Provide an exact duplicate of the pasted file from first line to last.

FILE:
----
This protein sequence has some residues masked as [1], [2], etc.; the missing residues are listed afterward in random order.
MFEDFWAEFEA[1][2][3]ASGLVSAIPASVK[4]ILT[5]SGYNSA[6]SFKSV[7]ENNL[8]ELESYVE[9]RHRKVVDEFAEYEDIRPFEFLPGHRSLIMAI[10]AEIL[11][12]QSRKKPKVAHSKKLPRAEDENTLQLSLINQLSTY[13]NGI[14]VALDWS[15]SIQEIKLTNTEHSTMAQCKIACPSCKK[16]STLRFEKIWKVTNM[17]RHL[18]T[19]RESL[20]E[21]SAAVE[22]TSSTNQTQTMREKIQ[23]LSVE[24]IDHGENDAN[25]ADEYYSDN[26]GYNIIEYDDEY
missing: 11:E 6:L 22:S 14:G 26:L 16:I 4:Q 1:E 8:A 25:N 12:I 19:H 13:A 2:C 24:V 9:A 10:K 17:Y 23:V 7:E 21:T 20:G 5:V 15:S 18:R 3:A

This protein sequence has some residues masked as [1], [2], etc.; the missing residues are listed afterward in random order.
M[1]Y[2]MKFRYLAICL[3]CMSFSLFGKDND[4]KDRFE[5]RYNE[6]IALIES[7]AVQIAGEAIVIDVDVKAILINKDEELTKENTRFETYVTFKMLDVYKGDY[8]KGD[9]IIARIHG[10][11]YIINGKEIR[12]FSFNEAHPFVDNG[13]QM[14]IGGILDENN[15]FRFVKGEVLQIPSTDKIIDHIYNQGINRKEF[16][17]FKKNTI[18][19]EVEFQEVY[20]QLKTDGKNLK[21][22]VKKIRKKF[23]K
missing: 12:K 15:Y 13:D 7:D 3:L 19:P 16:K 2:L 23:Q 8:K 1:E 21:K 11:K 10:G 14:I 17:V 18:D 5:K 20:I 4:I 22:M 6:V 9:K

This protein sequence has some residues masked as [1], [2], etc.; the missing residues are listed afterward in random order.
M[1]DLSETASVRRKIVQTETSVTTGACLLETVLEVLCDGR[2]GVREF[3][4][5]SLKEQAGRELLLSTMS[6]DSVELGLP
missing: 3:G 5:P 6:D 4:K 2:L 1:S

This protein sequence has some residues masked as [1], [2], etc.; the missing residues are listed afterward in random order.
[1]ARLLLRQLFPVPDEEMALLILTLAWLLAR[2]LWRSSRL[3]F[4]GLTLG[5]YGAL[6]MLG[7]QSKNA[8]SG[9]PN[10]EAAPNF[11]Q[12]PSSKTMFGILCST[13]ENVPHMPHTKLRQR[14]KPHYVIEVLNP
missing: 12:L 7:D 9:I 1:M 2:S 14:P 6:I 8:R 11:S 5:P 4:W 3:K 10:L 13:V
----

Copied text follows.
This protein sequence has some residues masked as [1], [2], etc.; the missing residues are listed afterward in random order.
MFEDFWAEFEA[1][2][3]ASGLVSAIPASVK[4]ILT[5]SGYNSA[6]SFKSV[7]ENNL[8]ELESYVE[9]RHRKVVDEFAEYEDIRPFEFLPGHRSLIMAI[10]AEIL[11][12]QSRKKPKVAHSKKLPRAEDENTLQLSLINQLSTY[13]NGI[14]VALDWS[15]SIQEIKLTNTEHSTMAQCKIACPSCKK[16]STLRFEKIWKVTNM[17]RHL[18]T[19]RESL[20]E[21]SAAVE[22]TSSTNQTQTMREKIQ[23]LSVE[24]IDHGENDAN[25]ADEYYSDN[26]GYNIIEYDDEY
missing: 11:E 6:L 22:S 14:G 26:L 16:I 4:Q 1:E 8:A 25:N 12:I 19:H 13:A 2:C 24:V 9:A 10:K 17:Y 23:V 7:E 21:T 20:G 5:V 15:S 18:R 3:A

This protein sequence has some residues masked as [1], [2], etc.; the missing residues are listed afterward in random order.
M[1]Y[2]MKFRYLAICL[3]CMSFSLFGKDND[4]KDRFE[5]RYNE[6]IALIES[7]AVQIAGEAIVIDVDVKAILINKDEELTKENTRFETYVTFKMLDVYKGDY[8]KGD[9]IIARIHG[10][11]YIINGKEIR[12]FSFNEAHPFVDNG[13]QM[14]IGGILDENN[15]FRFVKGEVLQIPSTDKIIDHIYNQGINRKEF[16][17]FKKNTI[18][19]EVEFQEVY[20]QLKTDGKNLK[21][22]VKKIRKKF[23]K
missing: 12:K 15:Y 13:D 7:D 3:L 19:P 16:K 2:L 23:Q 8:K 1:E 21:K 11:K 10:G 14:I 17:V 18:D 5:K 20:I 4:I 22:M 6:V 9:K

This protein sequence has some residues masked as [1], [2], etc.; the missing residues are listed afterward in random order.
M[1]DLSETASVRRKIVQTETSVTTGACLLETVLEVLCDGR[2]GVREF[3][4][5]SLKEQAGRELLLSTMS[6]DSVELGLP
missing: 3:G 5:P 6:D 4:K 2:L 1:S

This protein sequence has some residues masked as [1], [2], etc.; the missing residues are listed afterward in random order.
[1]ARLLLRQLFPVPDEEMALLILTLAWLLAR[2]LWRSSRL[3]F[4]GLTLG[5]YGAL[6]MLG[7]QSKNA[8]SG[9]PN[10]EAAPNF[11]Q[12]PSSKTMFGILCST[13]ENVPHMPHTKLRQR[14]KPHYVIEVLNP
missing: 12:L 7:D 9:I 1:M 2:S 14:P 6:I 8:R 11:S 5:P 4:W 3:K 10:L 13:V